The Murano landed at The Garage on December 23rd. With Christmas nearly upon us, and I with some final holiday chores to run before I would be able to settle in and enjoy the festivities, I hopped into the Murano and set forth into the wintry mayhem. Although my destination was less than a mile away, I was stuck in gridlock traffic. This half hour of going virtually no where allowed me to find much virtue in Nissan’s mid-size crossover. With the temperature below freezing, I enjoyed the warmth and comfort of the heated leather seats, and the dual-zone auto climate control kept me comfortable. The quiet cabin insulated me from the noise and stress going on around me. The Bose audio tuned to XM Radio’s “Holiday Traditions” sounded as if Dean Martin was seated next to me, his orchestra in the back. Stuck in gridlock, the Murano was comfortable and kept me in the holiday spirit.
The first Muranos were introduced as 2003 models. As Nissan’s first crossover, this was a radical departure from the Pathfinders and XTerras the public was accustomed to. Built on an Altima chassis, Nissan was willing to bet that buyers would take to the Murano’s car-like handling, commanding driving position, available all-wheel drive paired with modern styling and sweeping curves (even at the expense of utility). The gamble paid off, and the Murano has been a huge success.
The Murano was redesigned in 2009, but the changes were purely evolutionary. Nissan wisely chose not to make too many changes to a successful recipe, as the car is instantly recognizable as a Murano in style and silhouette. It is a testament to the design of the original Murano that the car still manages to look fresh, if not familiar, after all these years.
In the recent past, Nissan has been hit hard for having handsome, well-designed interiors that were let down by cheap materials and average-quality workmanship. Nissan has continued the tradition of a handsome interior, but this time goes the distance with quality that can back up the good looks. All controls had a nice, tactile feel to them. The large, color LCD screen did a commendable job of showing HVAC and audio functions-you just need to take a moment to understand how to use it. Nissan has finally thrown the cheap interior monkey off its back. It won’t be missed.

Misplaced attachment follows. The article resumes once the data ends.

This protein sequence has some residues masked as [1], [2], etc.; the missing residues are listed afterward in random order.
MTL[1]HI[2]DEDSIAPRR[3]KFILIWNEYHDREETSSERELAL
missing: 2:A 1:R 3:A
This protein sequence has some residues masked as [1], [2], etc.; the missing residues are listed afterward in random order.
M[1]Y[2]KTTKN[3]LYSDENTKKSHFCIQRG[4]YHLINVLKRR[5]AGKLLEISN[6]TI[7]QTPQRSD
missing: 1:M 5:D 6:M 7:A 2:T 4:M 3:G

As before, all Muranos have one engine/tranny, a 3.5L V-6, now with 265hp coupled to the XTronic CVT. Buyers have a choice between front and all-wheel drive. No manufacturer believes in the Continuously Variable Transmission more than Nissan, and I still adamantly believe it takes a lot of the sportiness out of what is an excellent engine. That said, the V-6 has enough power and torque to get you to speed quick enough the avoid the ‘motorboating’ effect that plagues most CVT-equipped vehicles. Manufacturers defend their use of the CVT for fuel economy sake, but an all-wheel drive GMC Terrain with a six-speed automatic and V-6 with near identical power delivers slightly better highway fuel economy.
On the road, the Murano is smooth, quiet, and unobtrusive. On Christmas Day we fit four adults and a car seat for our three-year old on a four-hour round trip. At highway speeds the Murano was solid as a rock, with not a whisper of road roar or wind noise. All occupants had plenty of room. All the passing power you needed was there in a moment’s notice, and the brakes always instilled confidence. With the ride and handling so well tuned, I was let down by the Murano’s feather-light and dead steering feel, which seemed out of place with the car’s otherwise excellent dynamics.
Our loaner was the mid-level SL with all-wheel drive, which stickers at $31,200USD. Our generously equipped car had the optional Technology Package for $1,500 (with power liftgate, Bluetooth, auto on/off xenon headlights, heated mirrors and rain sensing wipers), Premium Package for $1,000 (Bose Audio, XM Radio, Rear View Monitor, auto dimming mirror and 7″ display) and Leather Package for $1,600 (for leather heated seats and passenger power seat). Including destination, the total sticker was $36,100. I should point out this car stickers higher than the four cylinder AWDÃ‚Â GMC Terrain we reviewed that included a power moonroof, GPS Navigation, 40 GB Music hard drive and two-screen rear DVD entertainment system-features absent on our Murano.
For what it lacks in features to the Terrain dollar for dollar, the Murano does present itself well as a quiet and utterly competent people mover with some style thrown in for good measure, and I will concede the Nissan comes off as just a bit more upscale, but not by much. In everything I threw at the Murano it proved a vehicle I could trust, and best of all, an oasis in the madness of the holiday season-a feature any crossover buyer could appreciate.